Mike Nigro

Mental Thaw

[CS; A Giant Fern]

It seems to me like Mike Nigro is everywhere lately, but then again I might just know where to look more than most (i.e.: 2 AM Tapes, Nigro’s own Oxtail label, etc.) for tape-ists with the ability to drop multiple morsels without drop-offs in quality. Mental Thaw, Nigro’s latest, betrays a restless, caffeinated sensibility, hyper-synth sequences and little match-scratches flaring out over bubbly bass. Or at least that’s the case with the first of Mental Thaw’s two tracks, “Cyprus”; “Reverse Telecine” fits into more of a drone phylum. It could represent a plane lifting above clouds, digital insects crawling in your ear or the sounds you hear when you finally walk through the tunnel of death (scary to think we’ll all do it someday, no?) … What’s most important is taking the journey and allowing Nigro to seep into your head over the full 30 minutes. If you do, you’ll see the details are less important than the ride.

Links: A Giant Fern

Angelo Harmsworth

Cerrillos Disco

[LP; Lime Lodge]

The elegant simplicity of Santa Fe based Lime Lodge is hard to explain. The clean white; the exploration of silence versus static; the gravity of weightlessness. It’s a beauty only seen on dusty, burnt orange sunsets in the still of the desert. Where life should not be, it crops up and thrives. It’s no coincidence that Cerrillos Disco is a chosen release in Lime Lodge’s first batch. It, too, mimics the harsh, yet attractive landscape of the Southwest. It begins its life in a dry, wavy heat. It scorches the turntable with its noisy pestilence before melting away for the splendor of the sand and sky meeting at a point only known to the heavens. It’s no coincidence, considering Angelo Harmsworth, head honcho of Lime Lodge, walks into the desert of his own creation, unafraid of the vision quest laid before him. Don’t be scared, because now it’s your turn. Just stare hard as the swirling wind of white vinyl opens your third eye.

Links: Lime Lodge

Drawing Trees & Ant’lrd

Balanced Breakfast


The best albums induce a physical reaction to match the emotional. Balanced Breakfast is that type of success, bringing with it a mild cool in the midst of summer’s last heatwave. A quaint white kitchen, popping with the bright colors of drying towels, washcloths and colorful china. A contempt attempt at capturing the zen of the day; indeed a balancing act of strange sounds and traditional melodies into a a complete part of our morning ritual. Drawing Trees dominates the morning conversation; the dotting mother of yore busily fixing breakfast, kick starting the day’s chores and playing to the orchestration of simple machines making complicated tasks less stressful. Ant’lrd has more concentrated passages, dad picking out interesting headlines and phrases from the newspaper. The children all run around, making clank from pots and pans. And though this wholesome picture is but a fractured fairy tale of modern reality, it’s captured here in all its glory without usurping the equality of the household. Mother has her work and opinions, father as well. The kids? With ignorance comes bliss. And I stare at this lonely Pop Tart, wondering where it all went awry…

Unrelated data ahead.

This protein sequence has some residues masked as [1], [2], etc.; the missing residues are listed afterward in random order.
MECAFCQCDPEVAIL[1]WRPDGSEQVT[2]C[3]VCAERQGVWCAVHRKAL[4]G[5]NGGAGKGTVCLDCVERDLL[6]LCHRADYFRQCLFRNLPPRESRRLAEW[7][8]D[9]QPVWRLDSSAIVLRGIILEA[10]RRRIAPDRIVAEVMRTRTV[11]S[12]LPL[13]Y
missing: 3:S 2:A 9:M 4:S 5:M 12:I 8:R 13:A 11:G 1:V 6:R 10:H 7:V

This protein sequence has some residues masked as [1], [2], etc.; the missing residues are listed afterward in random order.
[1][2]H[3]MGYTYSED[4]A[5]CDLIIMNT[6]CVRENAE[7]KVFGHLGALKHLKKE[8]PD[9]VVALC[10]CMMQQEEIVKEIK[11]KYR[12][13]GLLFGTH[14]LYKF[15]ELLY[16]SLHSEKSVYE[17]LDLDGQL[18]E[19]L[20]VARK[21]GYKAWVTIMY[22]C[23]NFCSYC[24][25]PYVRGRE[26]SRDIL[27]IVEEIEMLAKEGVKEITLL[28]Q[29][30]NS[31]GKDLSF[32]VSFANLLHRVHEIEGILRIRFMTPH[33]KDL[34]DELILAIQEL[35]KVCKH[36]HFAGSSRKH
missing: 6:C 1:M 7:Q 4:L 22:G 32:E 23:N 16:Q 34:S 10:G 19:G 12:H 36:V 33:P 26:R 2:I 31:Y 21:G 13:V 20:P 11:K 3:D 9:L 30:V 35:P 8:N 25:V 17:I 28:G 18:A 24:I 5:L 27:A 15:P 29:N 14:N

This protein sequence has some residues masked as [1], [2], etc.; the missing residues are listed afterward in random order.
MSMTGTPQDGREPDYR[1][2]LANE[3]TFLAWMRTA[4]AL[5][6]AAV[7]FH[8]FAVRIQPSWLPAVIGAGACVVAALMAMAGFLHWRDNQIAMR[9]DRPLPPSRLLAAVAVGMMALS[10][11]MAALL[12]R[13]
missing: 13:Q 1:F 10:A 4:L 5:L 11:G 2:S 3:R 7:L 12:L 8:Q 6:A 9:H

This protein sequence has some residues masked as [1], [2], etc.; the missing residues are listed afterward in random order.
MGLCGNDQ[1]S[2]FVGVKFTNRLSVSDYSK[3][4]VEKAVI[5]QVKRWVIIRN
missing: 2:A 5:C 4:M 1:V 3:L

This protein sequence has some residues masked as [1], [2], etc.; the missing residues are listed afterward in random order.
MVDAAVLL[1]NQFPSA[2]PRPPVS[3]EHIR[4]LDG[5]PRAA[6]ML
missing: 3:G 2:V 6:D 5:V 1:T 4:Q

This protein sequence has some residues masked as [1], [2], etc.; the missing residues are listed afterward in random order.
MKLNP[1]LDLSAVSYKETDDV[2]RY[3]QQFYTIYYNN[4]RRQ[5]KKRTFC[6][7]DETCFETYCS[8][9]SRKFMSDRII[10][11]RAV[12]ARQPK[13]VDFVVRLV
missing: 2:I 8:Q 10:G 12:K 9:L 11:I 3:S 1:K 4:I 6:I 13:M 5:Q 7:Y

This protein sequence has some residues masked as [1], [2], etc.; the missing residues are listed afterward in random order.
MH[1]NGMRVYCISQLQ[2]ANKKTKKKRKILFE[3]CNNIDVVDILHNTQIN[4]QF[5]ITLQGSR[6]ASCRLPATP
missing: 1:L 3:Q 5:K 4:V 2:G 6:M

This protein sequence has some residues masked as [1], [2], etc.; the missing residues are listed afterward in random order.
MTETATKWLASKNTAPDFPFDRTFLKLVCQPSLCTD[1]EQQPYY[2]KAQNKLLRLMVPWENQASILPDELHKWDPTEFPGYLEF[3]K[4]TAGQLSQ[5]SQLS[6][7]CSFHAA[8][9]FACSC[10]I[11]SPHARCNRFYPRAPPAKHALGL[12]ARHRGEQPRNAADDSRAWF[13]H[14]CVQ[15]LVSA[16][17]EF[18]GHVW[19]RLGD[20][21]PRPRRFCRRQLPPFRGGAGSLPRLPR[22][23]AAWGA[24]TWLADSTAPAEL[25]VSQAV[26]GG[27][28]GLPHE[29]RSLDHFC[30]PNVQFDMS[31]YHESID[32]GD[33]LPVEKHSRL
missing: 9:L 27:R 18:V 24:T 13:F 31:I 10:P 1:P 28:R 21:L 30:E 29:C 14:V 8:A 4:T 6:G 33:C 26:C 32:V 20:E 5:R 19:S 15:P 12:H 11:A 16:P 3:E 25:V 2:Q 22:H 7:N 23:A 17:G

Links: BARO

Vacant Life

Pain Compliance

[7-inch; Iron Lung]

Another column, another tough choice: Do I continue to let Iron Lung releases invade my life like a rebel force? In the case of this Vacant Life 7-inch, there was no doubt that it had to happen yet again. “Pain Compliance” is a sharp shard of hardcore punk, recorded with the utmost lack of care. Most glaring is how much ground these boys cover over four short songs. “Clairvoyant” kicks right into fourth gear like a demented modern version of “Monster Zero” as interpreted by, say, Okie Dokie, letting you know right away the sort of fun Vacant Life have during their time off. “Erasure” plays the punk role for a second before snapping off into a chorus far removed from its parameters; I don’t even know what to call that, but it meshes well considering the halting changes in tempo required. The barking vocals on this one freak me out, simply put. On the flip, “Control” starts slow, slips back into frantic, arms-flailing hardcore mode, then drives it all home with a slamming breakdown. “Press Gang” is another modern track that, to me, hearkens back to that first Racebannon records, but I’m sure someone out there is ensconced enough in these genres to take me to task. In any event, pick this up along with the Scumraid 7-inch for a quick fix of violent venom.